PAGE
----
Filipino L-M Cooperation and Quality Practice


Gatchalian, Miflora M.; Gatchalian, Jose C.   (1989, ASQC)   Quality Consultants International, Inc., Phil. Center for Economic Dev., Diliman, Quezon City, Philippines; School of Labor and Industrial Relations, University of the Philippines, Diliman, Quezon City, Philippines

Annual Quality Congress, Toronto, Ontario, Canada    Vol. 43    No. 0
QICID: 3606    May 1989    pp. 470-475
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Article Abstract

Labor-Management (L-M) Cooperation schemes started to spread significantly in the Philippines in the seventies. Acceptance of LMC ideas gained momentum especially after the 1986 Constitutional Convention. The LMC and other participatory approaches adapted to Filipino culture, was earlier pioneered by University professors led by Jose C. Gatchalian, then Dean of the U.P. Institute of Industrial Relations. The concept was later provided basis in the newly ratified Filipino constitution.

Although there has been much interest in LMC, there is a dearth of concrete information about its effectiveness in the promotion of industrial harmony and quality. It is believed that LMC can provide the atmosphere of cooperation and the environment for quality and productivity improvement. An on-going survey of selected Philippine manufacturing companies may provide support to this belief. The survey has for its major objectives, the following; (a) to measure industrial harmony in companies with or without LMC and with or without unions; (b) through case studies of companies with LMC, determine the congruence of corporate culture and the environment within which they operate; (c) to analyze LMC and quality practice. Only outputs in support of the last objective will be presented in this paper.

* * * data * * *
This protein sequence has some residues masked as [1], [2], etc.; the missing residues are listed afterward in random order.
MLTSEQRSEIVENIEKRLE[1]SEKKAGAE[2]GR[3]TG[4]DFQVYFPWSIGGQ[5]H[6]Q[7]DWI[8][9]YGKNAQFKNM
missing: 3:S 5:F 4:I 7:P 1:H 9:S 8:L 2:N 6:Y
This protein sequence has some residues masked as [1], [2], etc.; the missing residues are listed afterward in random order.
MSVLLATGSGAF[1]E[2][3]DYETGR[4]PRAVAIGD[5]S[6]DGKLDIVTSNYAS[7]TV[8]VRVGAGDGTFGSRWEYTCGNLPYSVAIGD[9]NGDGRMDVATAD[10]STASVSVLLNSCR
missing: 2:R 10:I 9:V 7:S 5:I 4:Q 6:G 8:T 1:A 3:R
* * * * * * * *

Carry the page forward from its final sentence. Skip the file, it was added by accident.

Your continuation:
The study involves a survey of respondents from 18 selected manufacturing companies with at least 100 employees and case studies on four of them. A total of 600 or more respondents will be drawn through a combination of stratified and systematic random sampling. Composition of respondents include top management, supervisors and operators. Using a complete block design, companies were grouped as follows: (a) those with LMC and with union; (b) with LMC, without union; (c) without LMC, with union; (d) without union, without LMC.

The survey should be completed by end of June, 1988. Based on partial returns (30%), the following trends were observed: (a) large companies with LMC, with or without union tended to have successful cooperation and quality practice; (b) top management appear to know quality terms but are not fully aware of their usage; (c) supervisors and operators do not necessarily understand quality in similar manner; and (d) the greater the extent of labor-management cooperation, the higher the level of quality practice. These are preliminary conclusions that await the time when returns are completed.



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